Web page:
New Zealand's immigration minister said he was taking a 'Kiwis-first approach to immigration', echoing Australian Prime Minister Malcolm Turnbull and US President Donald Trump in announcing policies to ensure jobs for Australians and Americans.
Migration has become a hot topic in the lead up to New Zealand's September 23 general election.
"These changes are designed to strike the right balance ... and encourage employers to take on more Kiwis and invest in the training to upskill them," immigration minister Michael Woodhouse said in a statement, using the colloquial term for New Zealand citizens.
The changes to be introduced later this year include introducing a minimum income requirement, making it more difficult for family members to join visa holders and limiting the amount of time seasonal workers are allowed to stay in New Zealand.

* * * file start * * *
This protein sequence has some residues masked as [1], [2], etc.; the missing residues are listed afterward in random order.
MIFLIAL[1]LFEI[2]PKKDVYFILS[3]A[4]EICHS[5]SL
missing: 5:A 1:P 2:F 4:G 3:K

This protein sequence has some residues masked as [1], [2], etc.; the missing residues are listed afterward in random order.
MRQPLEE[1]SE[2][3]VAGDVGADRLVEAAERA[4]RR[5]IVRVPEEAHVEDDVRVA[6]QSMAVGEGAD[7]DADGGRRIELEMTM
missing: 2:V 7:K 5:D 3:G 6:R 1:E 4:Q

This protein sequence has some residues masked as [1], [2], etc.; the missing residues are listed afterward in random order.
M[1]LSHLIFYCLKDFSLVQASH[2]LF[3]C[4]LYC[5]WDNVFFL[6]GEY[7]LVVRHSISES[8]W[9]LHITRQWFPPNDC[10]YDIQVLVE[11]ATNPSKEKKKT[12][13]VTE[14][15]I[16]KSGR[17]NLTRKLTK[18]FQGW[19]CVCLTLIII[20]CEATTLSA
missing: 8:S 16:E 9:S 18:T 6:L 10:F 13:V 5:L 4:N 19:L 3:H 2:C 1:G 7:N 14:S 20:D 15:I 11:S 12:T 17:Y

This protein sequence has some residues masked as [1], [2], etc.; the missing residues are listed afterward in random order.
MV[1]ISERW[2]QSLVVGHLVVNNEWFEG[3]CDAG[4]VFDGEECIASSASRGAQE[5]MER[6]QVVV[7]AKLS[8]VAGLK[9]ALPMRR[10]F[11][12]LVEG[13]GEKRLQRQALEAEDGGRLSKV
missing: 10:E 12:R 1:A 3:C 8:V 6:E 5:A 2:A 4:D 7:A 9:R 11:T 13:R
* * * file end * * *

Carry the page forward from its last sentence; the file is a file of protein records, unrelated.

A boom in new arrivals has helped the New Zealand economy race along with some of the strongest gross domestic product growth in the developed world.
But opposition parties and the central bank have called for a review of current policies, citing low wages growth and soaring house prices spurred by the influx.
Many sectors, such as technology and construction suffer from a severe shortage of workers and companies in these areas were recruiting many of their workers from offshore.
Under the changes, employers would need to provide a minimum income of NZ$49,000 ($34,530.30) for anyone entering on a prioritised 'skilled'. Anyone earning more than NZ$73,000 would be classed as highly skilled.
(Reporting by Charlotte Greenfield. Editing by Jane Wardell and Michael Perry)